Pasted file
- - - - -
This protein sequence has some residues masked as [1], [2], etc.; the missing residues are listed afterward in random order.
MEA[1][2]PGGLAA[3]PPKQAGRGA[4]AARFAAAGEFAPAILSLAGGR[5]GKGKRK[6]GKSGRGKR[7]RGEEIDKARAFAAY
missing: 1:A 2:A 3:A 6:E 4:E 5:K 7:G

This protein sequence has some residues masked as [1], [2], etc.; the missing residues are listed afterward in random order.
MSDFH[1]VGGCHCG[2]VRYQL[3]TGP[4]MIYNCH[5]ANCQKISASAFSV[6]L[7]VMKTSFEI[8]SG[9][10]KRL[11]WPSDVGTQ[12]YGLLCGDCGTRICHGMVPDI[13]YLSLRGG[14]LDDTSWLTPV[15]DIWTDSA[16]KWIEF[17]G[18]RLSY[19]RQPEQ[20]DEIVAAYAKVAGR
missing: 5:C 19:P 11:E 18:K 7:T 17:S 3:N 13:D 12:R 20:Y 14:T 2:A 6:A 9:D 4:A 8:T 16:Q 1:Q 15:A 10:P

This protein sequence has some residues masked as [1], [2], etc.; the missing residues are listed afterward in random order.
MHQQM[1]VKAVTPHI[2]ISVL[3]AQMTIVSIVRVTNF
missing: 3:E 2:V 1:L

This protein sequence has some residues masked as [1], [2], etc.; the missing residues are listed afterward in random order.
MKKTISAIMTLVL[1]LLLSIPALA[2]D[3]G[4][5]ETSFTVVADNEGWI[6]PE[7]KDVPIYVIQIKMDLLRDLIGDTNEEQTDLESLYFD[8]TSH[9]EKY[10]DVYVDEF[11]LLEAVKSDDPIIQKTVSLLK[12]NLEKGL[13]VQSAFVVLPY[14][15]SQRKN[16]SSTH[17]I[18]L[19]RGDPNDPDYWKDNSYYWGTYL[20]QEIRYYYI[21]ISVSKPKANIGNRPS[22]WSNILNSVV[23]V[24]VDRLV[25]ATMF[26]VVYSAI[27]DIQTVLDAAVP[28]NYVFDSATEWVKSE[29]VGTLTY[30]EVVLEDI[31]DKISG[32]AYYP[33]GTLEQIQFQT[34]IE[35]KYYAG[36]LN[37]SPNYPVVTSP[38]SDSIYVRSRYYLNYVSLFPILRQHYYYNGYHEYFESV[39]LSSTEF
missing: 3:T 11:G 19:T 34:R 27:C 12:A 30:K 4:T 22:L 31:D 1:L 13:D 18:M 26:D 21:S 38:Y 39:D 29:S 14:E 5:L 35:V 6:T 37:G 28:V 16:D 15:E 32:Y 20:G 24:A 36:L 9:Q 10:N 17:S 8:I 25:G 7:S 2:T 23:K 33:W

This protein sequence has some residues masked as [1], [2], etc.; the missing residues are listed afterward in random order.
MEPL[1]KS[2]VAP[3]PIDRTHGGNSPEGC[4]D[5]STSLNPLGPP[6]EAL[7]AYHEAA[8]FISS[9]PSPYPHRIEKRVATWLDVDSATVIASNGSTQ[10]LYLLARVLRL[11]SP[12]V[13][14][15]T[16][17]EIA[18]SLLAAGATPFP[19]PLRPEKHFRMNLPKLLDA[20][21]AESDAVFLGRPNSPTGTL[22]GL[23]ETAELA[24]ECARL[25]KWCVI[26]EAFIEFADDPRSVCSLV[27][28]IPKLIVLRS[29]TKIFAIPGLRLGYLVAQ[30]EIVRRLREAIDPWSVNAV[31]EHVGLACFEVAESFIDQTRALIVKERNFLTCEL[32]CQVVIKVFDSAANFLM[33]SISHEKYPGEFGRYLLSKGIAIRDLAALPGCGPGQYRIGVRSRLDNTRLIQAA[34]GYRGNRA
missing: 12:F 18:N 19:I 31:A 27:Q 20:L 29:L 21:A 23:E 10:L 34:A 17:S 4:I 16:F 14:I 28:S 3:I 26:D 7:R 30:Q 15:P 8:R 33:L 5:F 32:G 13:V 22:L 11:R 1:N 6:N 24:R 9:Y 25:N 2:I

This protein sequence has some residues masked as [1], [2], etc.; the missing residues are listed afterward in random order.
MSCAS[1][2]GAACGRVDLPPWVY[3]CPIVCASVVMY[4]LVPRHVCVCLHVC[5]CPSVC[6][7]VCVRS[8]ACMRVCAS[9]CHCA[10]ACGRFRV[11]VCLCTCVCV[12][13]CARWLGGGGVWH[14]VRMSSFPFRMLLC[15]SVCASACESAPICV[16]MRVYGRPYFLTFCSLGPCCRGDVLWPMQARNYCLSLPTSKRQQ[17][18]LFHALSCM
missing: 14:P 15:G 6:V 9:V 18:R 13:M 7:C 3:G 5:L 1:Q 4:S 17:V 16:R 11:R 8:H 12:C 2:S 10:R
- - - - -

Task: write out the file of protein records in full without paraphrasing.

This protein sequence has some residues masked as [1], [2], etc.; the missing residues are listed afterward in random order.
MEA[1][2]PGGLAA[3]PPKQAGRGA[4]AARFAAAGEFAPAILSLAGGR[5]GKGKRK[6]GKSGRGKR[7]RGEEIDKARAFAAY
missing: 1:A 2:A 3:A 6:E 4:E 5:K 7:G

This protein sequence has some residues masked as [1], [2], etc.; the missing residues are listed afterward in random order.
MSDFH[1]VGGCHCG[2]VRYQL[3]TGP[4]MIYNCH[5]ANCQKISASAFSV[6]L[7]VMKTSFEI[8]SG[9][10]KRL[11]WPSDVGTQ[12]YGLLCGDCGTRICHGMVPDI[13]YLSLRGG[14]LDDTSWLTPV[15]DIWTDSA[16]KWIEF[17]G[18]RLSY[19]RQPEQ[20]DEIVAAYAKVAGR
missing: 5:C 19:P 11:E 18:K 7:T 17:S 3:N 13:D 12:R 20:Y 14:T 2:A 6:A 9:D 4:A 8:T 16:Q 1:Q 15:A 10:P

This protein sequence has some residues masked as [1], [2], etc.; the missing residues are listed afterward in random order.
MHQQM[1]VKAVTPHI[2]ISVL[3]AQMTIVSIVRVTNF
missing: 3:E 2:V 1:L

This protein sequence has some residues masked as [1], [2], etc.; the missing residues are listed afterward in random order.
MKKTISAIMTLVL[1]LLLSIPALA[2]D[3]G[4][5]ETSFTVVADNEGWI[6]PE[7]KDVPIYVIQIKMDLLRDLIGDTNEEQTDLESLYFD[8]TSH[9]EKY[10]DVYVDEF[11]LLEAVKSDDPIIQKTVSLLK[12]NLEKGL[13]VQSAFVVLPY[14][15]SQRKN[16]SSTH[17]I[18]L[19]RGDPNDPDYWKDNSYYWGTYL[20]QEIRYYYI[21]ISVSKPKANIGNRPS[22]WSNILNSVV[23]V[24]VDRLV[25]ATMF[26]VVYSAI[27]DIQTVLDAAVP[28]NYVFDSATEWVKSE[29]VGTLTY[30]EVVLEDI[31]DKISG[32]AYYP[33]GTLEQIQFQT[34]IE[35]KYYAG[36]LN[37]SPNYPVVTSP[38]SDSIYVRSRYYLNYVSLFPILRQHYYYNGYHEYFESV[39]LSSTEF
missing: 3:T 11:G 19:T 34:R 27:C 12:A 30:K 4:T 22:L 31:D 1:L 13:D 18:M 26:D 21:S 38:Y 39:D 29:S 14:E 5:L 35:V 6:T 37:G 28:V 16:D 15:E 32:Y 20:G 24:A 36:L 9:Q 10:N 17:S 8:I 25:G 7:S 2:T 23:K 33:W

This protein sequence has some residues masked as [1], [2], etc.; the missing residues are listed afterward in random order.
MEPL[1]KS[2]VAP[3]PIDRTHGGNSPEGC[4]D[5]STSLNPLGPP[6]EAL[7]AYHEAA[8]FISS[9]PSPYPHRIEKRVATWLDVDSATVIASNGSTQ[10]LYLLARVLRL[11]SP[12]V[13][14][15]T[16][17]EIA[18]SLLAAGATPFP[19]PLRPEKHFRMNLPKLLDA[20][21]AESDAVFLGRPNSPTGTL[22]GL[23]ETAELA[24]ECARL[25]KWCVI[26]EAFIEFADDPRSVCSLV[27][28]IPKLIVLRS[29]TKIFAIPGLRLGYLVAQ[30]EIVRRLREAIDPWSVNAV[31]EHVGLACFEVAESFIDQTRALIVKERNFLTCEL[32]CQVVIKVFDSAANFLM[33]SISHEKYPGEFGRYLLSKGIAIRDLAALPGCGPGQYRIGVRSRLDNTRLIQAA[34]GYRGNRA
missing: 12:F 18:N 19:I 31:A 27:Q 20:L 29:L 21:A 23:E 10:L 34:A 17:S 4:I 16:F 14:I 28:S 3:I 26:D 7:R 30:Q 15:P 8:R 33:L 5:F 32:G 13:V 22:L 11:R 1:N 6:N 24:R 9:Y 25:N 2:I

This protein sequence has some residues masked as [1], [2], etc.; the missing residues are listed afterward in random order.
MSCAS[1][2]GAACGRVDLPPWVY[3]CPIVCASVVMY[4]LVPRHVCVCLHVC[5]CPSVC[6][7]VCVRS[8]ACMRVCAS[9]CHCA[10]ACGRFRV[11]VCLCTCVCV[12][13]CARWLGGGGVWH[14]VRMSSFPFRMLLC[15]SVCASACESAPICV[16]MRVYGRPYFLTFCSLGPCCRGDVLWPMQARNYCLSLPTSKRQQ[17][18]LFHALSCM
missing: 14:P 15:G 6:V 9:V 18:R 13:M 7:C 3:G 5:L 1:Q 4:S 17:V 16:R 11:R 8:H 12:C 2:S 10:R